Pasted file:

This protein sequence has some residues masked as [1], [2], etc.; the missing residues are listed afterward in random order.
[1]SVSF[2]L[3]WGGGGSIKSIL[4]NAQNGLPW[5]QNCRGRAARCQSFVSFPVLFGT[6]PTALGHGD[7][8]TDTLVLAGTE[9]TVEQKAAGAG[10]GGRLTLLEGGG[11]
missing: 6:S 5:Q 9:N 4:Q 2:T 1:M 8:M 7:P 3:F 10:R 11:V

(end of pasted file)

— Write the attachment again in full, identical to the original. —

This protein sequence has some residues masked as [1], [2], etc.; the missing residues are listed afterward in random order.
[1]SVSF[2]L[3]WGGGGSIKSIL[4]NAQNGLPW[5]QNCRGRAARCQSFVSFPVLFGT[6]PTALGHGD[7][8]TDTLVLAGTE[9]TVEQKAAGAG[10]GGRLTLLEGGG[11]
missing: 6:S 5:Q 9:N 4:Q 2:T 1:M 8:M 7:P 3:F 10:R 11:V